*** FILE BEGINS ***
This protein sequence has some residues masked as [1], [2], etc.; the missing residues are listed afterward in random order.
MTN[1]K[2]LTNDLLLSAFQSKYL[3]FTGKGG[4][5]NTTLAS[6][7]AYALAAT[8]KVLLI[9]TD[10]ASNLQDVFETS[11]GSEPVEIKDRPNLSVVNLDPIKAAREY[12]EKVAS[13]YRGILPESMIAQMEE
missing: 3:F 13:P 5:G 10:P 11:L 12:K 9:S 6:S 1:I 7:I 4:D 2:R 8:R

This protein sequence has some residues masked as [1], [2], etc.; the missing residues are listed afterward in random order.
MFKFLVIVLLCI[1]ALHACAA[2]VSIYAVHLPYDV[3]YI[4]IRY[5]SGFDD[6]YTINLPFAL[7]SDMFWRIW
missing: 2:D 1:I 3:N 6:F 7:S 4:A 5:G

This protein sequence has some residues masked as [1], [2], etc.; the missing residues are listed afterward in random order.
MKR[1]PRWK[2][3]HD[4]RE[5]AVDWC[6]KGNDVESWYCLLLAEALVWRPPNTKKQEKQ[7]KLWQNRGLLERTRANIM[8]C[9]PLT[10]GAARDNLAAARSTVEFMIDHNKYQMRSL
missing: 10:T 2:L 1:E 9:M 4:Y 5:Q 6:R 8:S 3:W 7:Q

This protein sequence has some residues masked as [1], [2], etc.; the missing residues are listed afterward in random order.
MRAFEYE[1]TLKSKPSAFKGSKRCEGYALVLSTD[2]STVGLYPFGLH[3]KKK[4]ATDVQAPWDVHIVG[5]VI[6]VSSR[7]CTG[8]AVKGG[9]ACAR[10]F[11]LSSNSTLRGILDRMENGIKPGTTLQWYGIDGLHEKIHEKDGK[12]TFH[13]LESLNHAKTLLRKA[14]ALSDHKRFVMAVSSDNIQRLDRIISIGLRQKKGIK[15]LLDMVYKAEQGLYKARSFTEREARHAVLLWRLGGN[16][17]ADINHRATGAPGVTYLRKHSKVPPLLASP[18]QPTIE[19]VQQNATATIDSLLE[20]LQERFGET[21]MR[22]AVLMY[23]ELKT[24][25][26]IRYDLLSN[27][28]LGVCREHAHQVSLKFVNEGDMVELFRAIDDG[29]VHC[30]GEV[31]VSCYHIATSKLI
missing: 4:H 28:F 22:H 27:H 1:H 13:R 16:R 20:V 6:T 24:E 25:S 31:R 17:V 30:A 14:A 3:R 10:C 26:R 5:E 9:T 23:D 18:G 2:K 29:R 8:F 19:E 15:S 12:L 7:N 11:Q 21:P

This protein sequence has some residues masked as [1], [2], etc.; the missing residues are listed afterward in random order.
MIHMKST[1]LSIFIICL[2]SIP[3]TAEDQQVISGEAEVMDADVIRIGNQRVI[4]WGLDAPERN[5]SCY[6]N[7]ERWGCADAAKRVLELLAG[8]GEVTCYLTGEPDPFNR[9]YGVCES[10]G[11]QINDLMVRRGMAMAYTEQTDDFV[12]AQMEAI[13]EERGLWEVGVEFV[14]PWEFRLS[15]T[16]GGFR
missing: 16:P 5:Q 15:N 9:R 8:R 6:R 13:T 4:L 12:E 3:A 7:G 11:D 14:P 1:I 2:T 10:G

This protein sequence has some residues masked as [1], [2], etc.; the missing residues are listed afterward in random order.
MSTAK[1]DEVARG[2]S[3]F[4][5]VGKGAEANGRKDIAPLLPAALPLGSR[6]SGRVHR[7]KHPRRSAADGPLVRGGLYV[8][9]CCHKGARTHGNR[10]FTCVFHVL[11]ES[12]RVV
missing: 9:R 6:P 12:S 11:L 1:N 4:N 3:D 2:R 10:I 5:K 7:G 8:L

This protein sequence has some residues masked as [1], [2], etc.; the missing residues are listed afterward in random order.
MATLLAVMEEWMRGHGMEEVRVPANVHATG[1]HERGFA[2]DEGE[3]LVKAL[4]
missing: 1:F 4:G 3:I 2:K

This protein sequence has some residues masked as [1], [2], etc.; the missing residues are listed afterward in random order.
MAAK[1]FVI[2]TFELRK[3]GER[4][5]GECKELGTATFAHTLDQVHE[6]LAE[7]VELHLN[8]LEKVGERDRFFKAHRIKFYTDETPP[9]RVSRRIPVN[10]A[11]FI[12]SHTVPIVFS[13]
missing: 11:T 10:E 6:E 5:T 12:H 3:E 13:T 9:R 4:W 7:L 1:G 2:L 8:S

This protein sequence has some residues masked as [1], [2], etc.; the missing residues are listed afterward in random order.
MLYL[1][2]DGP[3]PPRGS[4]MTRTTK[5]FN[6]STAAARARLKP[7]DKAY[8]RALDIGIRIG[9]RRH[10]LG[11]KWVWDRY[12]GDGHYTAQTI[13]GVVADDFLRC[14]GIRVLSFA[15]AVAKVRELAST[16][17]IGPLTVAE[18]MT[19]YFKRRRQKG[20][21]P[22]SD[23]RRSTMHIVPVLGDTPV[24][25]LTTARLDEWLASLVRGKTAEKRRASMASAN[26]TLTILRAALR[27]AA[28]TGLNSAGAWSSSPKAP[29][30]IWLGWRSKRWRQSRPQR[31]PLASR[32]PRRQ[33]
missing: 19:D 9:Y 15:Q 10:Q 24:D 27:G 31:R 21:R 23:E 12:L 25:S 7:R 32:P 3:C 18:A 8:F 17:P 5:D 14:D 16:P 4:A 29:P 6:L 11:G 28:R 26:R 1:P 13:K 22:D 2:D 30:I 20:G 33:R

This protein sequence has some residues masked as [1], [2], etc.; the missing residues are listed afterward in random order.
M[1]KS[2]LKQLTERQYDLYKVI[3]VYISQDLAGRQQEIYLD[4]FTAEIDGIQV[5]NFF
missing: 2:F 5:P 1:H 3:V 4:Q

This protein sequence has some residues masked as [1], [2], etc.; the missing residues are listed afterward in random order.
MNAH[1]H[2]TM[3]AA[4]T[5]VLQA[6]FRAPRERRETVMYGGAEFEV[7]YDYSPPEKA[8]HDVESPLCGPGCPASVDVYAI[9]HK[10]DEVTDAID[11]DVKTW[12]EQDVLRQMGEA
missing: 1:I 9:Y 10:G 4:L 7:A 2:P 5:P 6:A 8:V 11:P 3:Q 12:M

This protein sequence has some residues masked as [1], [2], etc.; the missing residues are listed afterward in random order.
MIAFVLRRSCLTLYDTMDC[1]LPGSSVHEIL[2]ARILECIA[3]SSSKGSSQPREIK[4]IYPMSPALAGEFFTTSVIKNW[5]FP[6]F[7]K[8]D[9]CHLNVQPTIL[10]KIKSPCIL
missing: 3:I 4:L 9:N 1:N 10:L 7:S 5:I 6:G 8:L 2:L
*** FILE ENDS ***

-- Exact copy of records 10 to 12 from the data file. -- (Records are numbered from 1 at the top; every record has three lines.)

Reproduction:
This protein sequence has some residues masked as [1], [2], etc.; the missing residues are listed afterward in random order.
M[1]KS[2]LKQLTERQYDLYKVI[3]VYISQDLAGRQQEIYLD[4]FTAEIDGIQV[5]NFF
missing: 2:F 5:P 1:H 3:V 4:Q

This protein sequence has some residues masked as [1], [2], etc.; the missing residues are listed afterward in random order.
MNAH[1]H[2]TM[3]AA[4]T[5]VLQA[6]FRAPRERRETVMYGGAEFEV[7]YDYSPPEKA[8]HDVESPLCGPGCPASVDVYAI[9]HK[10]DEVTDAID[11]DVKTW[12]EQDVLRQMGEA
missing: 1:I 9:Y 10:G 4:L 7:A 2:P 5:P 6:A 8:V 11:P 3:Q 12:M

This protein sequence has some residues masked as [1], [2], etc.; the missing residues are listed afterward in random order.
MIAFVLRRSCLTLYDTMDC[1]LPGSSVHEIL[2]ARILECIA[3]SSSKGSSQPREIK[4]IYPMSPALAGEFFTTSVIKNW[5]FP[6]F[7]K[8]D[9]CHLNVQPTIL[10]KIKSPCIL
missing: 3:I 4:L 9:N 1:N 10:L 7:S 5:I 6:G 8:L 2:L